Trump's recruiting his "army": Why the RNC is training Republicans for the next election

The RNC is hosting a website along with workshops on how to challenge voters in Democratic-majority at precincts

By Jon Skolnik

Published June 3, 2022 10:58AM (EDT)

U.S. President Donald Trump | Judge Robert Rosenberg of the Broward County Canvassing Board uses a magnifying glass to examine a dimpled chad on a punch card ballot November 24, 2000 during a vote recount in Fort Lauderdale, Florida. (Getty Images/Salon)
U.S. President Donald Trump | Judge Robert Rosenberg of the Broward County Canvassing Board uses a magnifying glass to examine a dimpled chad on a punch card ballot November 24, 2000 during a vote recount in Fort Lauderdale, Florida. (Getty Images/Salon)

Republicans are gearing up to wage an electoral war at the polls in future elections, hiring scores of trained recruits to challenge voters in Democratic-leaning precincts and connecting them with a vast network of district attorneys who could theoretically stall election proceedings indefinitely. 

This broad-ranging campaign, reported by Politico, is primarily being organized by the Republican National Committee (RNC), which is set to host "workshops" directing prospective poll workers to a hotline for reporting voting irregularities in swing states like Michigan. The committee is also reportedly developing a website dedicated to opening a line of communication between poll workers and district attorneys on Election. 

RELATED: Trump's Big Lie lawyer quietly recruits army of election conspiracists to challenge next election

Matthew Seifried, the RNC's election integrity director for Michigan, has described the would-be recruits as "an army."

"Being a poll worker, you just have so many more rights and things you can do to stop something than [as] a poll challenger," said Seifried in a recording of a training session. "We're going to have more lawyers than we've ever recruited, because let's be honest, that's where it's going to be fought, right?"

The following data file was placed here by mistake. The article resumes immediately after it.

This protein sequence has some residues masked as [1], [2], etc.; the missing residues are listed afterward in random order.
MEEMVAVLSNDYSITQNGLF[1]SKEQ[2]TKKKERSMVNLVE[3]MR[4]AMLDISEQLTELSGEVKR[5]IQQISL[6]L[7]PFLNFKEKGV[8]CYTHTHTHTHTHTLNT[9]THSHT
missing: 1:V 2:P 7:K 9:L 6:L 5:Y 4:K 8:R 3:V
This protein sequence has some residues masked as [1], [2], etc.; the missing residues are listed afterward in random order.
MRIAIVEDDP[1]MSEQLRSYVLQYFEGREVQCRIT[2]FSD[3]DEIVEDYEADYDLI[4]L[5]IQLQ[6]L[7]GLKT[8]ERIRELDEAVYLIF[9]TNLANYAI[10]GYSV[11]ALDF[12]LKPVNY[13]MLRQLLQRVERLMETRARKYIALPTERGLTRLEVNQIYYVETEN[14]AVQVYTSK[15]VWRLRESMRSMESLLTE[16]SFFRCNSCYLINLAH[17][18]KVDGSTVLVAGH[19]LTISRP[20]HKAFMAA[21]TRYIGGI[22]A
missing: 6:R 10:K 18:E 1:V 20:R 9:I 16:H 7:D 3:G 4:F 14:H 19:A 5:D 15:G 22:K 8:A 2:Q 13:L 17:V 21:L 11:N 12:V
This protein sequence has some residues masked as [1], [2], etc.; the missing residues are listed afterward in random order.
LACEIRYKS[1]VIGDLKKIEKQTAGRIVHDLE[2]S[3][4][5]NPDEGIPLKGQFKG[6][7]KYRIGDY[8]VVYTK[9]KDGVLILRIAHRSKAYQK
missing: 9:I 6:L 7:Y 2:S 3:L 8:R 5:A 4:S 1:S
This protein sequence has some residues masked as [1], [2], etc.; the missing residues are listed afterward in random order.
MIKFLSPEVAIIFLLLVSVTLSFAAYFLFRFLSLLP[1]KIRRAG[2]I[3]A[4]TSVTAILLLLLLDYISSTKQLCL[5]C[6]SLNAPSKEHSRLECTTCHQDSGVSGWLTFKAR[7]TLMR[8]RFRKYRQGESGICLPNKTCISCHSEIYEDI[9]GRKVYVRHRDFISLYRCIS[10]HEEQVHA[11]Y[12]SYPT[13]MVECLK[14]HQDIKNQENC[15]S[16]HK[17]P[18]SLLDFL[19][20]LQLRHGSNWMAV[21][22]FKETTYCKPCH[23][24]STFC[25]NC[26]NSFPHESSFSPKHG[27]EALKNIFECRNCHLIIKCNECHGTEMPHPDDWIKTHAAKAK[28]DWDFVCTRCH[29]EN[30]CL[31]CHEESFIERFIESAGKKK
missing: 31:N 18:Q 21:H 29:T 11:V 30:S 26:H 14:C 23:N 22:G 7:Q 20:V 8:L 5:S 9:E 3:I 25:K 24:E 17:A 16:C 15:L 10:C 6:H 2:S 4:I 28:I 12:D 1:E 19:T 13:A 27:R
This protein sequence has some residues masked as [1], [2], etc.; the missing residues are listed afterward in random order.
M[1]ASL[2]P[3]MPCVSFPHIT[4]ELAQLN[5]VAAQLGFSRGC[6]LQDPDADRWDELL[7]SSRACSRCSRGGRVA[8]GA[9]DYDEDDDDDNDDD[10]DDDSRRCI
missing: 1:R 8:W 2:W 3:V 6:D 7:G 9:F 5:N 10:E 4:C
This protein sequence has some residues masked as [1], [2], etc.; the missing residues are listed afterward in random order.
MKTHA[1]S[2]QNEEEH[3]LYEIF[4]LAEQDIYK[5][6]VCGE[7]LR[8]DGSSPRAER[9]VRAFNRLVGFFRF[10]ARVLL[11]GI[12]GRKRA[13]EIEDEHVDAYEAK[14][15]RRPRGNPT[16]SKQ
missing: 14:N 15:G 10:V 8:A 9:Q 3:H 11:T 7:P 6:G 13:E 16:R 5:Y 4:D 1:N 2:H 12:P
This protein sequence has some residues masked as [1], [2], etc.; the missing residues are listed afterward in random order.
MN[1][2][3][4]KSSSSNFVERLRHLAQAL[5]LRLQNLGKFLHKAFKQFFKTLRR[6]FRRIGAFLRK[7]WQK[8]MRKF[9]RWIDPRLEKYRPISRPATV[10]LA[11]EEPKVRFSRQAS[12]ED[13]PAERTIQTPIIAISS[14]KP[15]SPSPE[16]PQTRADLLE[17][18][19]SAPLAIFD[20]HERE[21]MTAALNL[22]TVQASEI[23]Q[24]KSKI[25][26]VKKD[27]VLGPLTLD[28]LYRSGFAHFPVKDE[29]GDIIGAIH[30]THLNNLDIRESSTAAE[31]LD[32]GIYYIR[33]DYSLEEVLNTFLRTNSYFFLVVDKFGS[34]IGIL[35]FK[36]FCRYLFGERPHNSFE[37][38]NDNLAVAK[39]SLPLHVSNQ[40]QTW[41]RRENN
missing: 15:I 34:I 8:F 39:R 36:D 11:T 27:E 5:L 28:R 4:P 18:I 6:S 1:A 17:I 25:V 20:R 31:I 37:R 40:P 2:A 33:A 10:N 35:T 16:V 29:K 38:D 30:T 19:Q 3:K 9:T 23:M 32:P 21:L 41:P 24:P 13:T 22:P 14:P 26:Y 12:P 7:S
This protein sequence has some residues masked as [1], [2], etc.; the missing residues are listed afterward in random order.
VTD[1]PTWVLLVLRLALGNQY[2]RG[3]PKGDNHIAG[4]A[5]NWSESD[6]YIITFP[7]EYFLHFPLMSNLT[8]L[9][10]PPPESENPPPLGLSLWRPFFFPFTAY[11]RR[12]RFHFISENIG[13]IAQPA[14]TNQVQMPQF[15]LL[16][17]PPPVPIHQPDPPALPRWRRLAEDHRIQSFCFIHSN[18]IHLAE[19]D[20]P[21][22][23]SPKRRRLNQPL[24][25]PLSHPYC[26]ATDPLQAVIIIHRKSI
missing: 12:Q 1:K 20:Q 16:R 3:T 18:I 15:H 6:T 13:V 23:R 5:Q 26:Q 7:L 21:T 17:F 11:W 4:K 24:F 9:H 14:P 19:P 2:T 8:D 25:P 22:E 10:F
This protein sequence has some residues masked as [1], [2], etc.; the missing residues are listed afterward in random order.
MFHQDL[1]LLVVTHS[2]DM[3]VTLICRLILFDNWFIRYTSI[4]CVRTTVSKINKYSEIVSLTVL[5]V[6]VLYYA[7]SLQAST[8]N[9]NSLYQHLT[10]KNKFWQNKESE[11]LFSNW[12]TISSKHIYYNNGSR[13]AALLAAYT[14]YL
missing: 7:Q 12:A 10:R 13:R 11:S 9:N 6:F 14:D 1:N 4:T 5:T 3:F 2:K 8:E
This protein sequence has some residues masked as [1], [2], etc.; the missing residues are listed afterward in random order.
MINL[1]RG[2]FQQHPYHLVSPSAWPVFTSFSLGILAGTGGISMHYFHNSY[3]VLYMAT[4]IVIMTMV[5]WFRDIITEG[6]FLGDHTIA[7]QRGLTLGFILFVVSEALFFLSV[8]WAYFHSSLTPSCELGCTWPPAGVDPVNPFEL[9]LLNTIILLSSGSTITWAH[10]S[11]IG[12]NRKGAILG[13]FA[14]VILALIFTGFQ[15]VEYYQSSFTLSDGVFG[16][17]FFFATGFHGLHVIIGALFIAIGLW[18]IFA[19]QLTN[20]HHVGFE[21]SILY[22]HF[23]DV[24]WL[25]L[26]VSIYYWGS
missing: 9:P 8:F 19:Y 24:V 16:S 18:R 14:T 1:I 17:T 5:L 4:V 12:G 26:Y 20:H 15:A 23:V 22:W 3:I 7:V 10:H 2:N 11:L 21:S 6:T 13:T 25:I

According to recordings obtained by Politico, Tim Griffin, legal counsel to The Amistad Project, an "election integrity watchdog," has already met with multiple district attorneys who would be open to blocking the vote count in future elections. 

"Remember, guys, we're trying to build out a nationwide district attorney network. Your local district attorney, as we always say, is more powerful than your congressman," Griffin said during a September 21 meeting from last year. "They're the ones that can seat a grand jury. They're the ones that can start an investigation, issue subpoenas, make sure that records are retained, etc."


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RELATED: So far, Trump's "army" of poll watchers looks more like a small platoon

Nick Penniman, founder and CEO of Issue One, an election watchdog group, told Politico that the Republican effort might allow the GOP to wholly reject the electoral results in certain precincts. 

"This is completely unprecedented in the history of American elections that a political party would be working at this granular level to put a network together," Nick Penniman said. "It looks like now the Trump forces are going directly after the legal system itself and that should concern everyone."

The effort appears to be animated by concerns around election integrity following the last presidential election, when former President Donald Trump spread the baseless conspiracy that President Joe Biden won by virtue of widespread and systematic voter fraud. In recordings obtained by Politico, numerous would-be poll workers are heard calling the 2020 election "corrupt." Several grassroots groups aligned with MAGA-verse are also reportedly helming the recruitment effort. 


Jon Skolnik

Jon Skolnik is a staff writer at Salon. His work has appeared in Current Affairs, The Baffler, and The New York Daily News.

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Donald Trump Elections 2022 Elections 2024 Gop Republicans Rnc Trump's Big Lie